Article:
Social Networking gone Corporate

social-networkingPeople are crazy about social networking sites like Facebook, and Twitter for reasons more than one. It’s not only about friend making and thought sharing, but also about business spreading.

Social networking has walked out of its shell as Facebook and Twitter and even Orkut cross the social networking barrier and bridge across from personal to business communication. Social networking is a part of workplace now, as more and more people are advertising their business on them. As these tiny steps are moving ahead, these sites discover their new purpose of business networking.

These social networking sites are not safe and are affected by account hack cases, or some special viruses made especially for them, like Koobface, the virus made exclusively for Facebook. But the problem is much serious; it is about sharing sensitive data.

The point to ponder is, if the multimillion-dollar email security industries have found it possible to make their accounts safe and almost impossible to hack, save a few cases, why is the social networking site genre still going unchecked at the workplace.

Occasionally some companies or countries crack the whip on these sites, like the recent case of China banning Twitter (although for a different reason) and the very recent case of ESPN sending out a memo banning the journalists and media in general to release sport-related tweets. Many Hollywood actors are banned from using Twitter while their movie is in progress. They can’t give out any information or images related to their movie. The Marine Corps has banned Twitter, Myspace, Facebook and other social networking sites from its network. These are just a few examples.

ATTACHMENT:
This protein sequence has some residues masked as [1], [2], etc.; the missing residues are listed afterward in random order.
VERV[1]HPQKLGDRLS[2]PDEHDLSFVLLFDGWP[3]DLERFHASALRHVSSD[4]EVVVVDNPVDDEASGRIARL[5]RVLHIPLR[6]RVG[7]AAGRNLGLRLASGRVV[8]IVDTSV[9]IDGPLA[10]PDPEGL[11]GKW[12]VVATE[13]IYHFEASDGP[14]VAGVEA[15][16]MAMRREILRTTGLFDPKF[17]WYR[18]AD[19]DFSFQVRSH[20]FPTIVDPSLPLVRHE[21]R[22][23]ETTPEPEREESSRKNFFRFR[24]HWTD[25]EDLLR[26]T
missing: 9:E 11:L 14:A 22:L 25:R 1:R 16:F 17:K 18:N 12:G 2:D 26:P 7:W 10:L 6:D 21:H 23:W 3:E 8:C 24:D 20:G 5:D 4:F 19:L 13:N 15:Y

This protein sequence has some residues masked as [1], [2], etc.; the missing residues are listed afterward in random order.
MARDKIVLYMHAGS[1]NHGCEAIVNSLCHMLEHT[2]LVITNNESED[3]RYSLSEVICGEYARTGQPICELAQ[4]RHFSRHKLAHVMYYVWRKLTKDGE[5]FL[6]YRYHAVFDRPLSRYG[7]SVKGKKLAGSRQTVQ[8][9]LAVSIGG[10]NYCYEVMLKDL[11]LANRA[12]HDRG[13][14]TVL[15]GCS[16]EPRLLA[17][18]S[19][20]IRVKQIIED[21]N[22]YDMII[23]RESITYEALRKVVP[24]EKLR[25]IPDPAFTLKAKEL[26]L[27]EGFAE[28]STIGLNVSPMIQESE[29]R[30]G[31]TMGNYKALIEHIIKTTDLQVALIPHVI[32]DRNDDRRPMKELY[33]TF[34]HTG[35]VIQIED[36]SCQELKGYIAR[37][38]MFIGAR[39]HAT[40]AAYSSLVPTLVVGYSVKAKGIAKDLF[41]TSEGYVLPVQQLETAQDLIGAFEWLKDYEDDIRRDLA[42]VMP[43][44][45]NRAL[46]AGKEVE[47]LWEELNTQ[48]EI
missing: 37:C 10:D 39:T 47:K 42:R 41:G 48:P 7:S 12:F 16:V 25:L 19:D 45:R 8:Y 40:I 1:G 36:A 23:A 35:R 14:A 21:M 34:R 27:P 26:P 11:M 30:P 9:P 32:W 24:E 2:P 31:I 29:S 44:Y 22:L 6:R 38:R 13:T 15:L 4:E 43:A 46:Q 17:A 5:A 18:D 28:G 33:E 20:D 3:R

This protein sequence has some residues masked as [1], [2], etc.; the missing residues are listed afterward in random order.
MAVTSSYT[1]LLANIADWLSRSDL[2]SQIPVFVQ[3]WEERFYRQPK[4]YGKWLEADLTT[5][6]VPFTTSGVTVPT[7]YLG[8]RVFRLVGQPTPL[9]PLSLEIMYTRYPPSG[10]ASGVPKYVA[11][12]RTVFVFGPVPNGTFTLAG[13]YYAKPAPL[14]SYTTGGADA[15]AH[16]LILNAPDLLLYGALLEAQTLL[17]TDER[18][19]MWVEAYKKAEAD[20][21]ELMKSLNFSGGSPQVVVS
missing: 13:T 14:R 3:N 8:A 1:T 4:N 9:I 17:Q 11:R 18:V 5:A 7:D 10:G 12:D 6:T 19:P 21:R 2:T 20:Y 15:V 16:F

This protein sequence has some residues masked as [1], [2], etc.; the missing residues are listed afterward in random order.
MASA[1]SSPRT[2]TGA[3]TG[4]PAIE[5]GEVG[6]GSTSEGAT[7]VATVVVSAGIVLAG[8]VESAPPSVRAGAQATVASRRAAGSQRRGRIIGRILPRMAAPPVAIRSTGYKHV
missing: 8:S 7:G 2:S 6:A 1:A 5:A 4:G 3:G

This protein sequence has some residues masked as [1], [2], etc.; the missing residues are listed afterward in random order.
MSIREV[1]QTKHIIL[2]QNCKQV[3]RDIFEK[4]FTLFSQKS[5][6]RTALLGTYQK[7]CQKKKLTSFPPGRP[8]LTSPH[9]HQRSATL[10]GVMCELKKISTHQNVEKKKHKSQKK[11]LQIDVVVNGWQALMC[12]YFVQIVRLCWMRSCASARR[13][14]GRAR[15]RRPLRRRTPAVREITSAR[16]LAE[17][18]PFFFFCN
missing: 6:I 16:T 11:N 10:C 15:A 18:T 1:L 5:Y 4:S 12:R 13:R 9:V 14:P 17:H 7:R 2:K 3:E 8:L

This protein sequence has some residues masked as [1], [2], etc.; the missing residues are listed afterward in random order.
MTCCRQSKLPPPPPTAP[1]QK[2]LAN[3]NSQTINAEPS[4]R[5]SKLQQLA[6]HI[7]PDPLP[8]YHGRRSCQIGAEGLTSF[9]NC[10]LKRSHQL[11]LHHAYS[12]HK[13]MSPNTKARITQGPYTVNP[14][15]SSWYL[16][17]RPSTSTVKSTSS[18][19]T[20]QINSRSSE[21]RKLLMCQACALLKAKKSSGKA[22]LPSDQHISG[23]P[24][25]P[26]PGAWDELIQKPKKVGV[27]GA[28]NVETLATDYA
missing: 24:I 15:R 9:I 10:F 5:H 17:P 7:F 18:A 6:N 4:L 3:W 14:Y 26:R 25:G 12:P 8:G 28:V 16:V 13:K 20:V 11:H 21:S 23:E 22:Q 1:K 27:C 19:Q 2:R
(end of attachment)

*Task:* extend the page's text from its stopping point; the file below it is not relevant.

But not using these sites is just a temporary solution to security problems. They have to think inside the box of email companies and find an above-board tool to provide for the lacking security.

As the workplace feels more and more threatened with these social networking sites, many companies want to acquire an in-between way that lies between banning Twitter, Facebook, Myspace and other social networking sites, and total freedom to use any website and post any tweets. The solution may be found in the corporate email approach to social networking in the workplace. A solution could be developing a software tool or a website that is specifically for the corporations, so that a barrier can be created between social networking and business networking. This would result in more secure networking as clear lines are drawn between the two genres.

Cisco has already started working for this cause as from this month, it announced its Enterprise Collaboration Platform, which is a wide set of tools for IM, e-mail, social networking, videoconferencing and document and video sharing.

Another example is DiVitas Networks, which makes social networking Web application that is directed toward private, intra-company communications among mobile users, thus solving the problem of security among social websites.

As more and more companies come forward to use this method, we will no longer see any companies facing problems relating to social networking meddling too much with their business.

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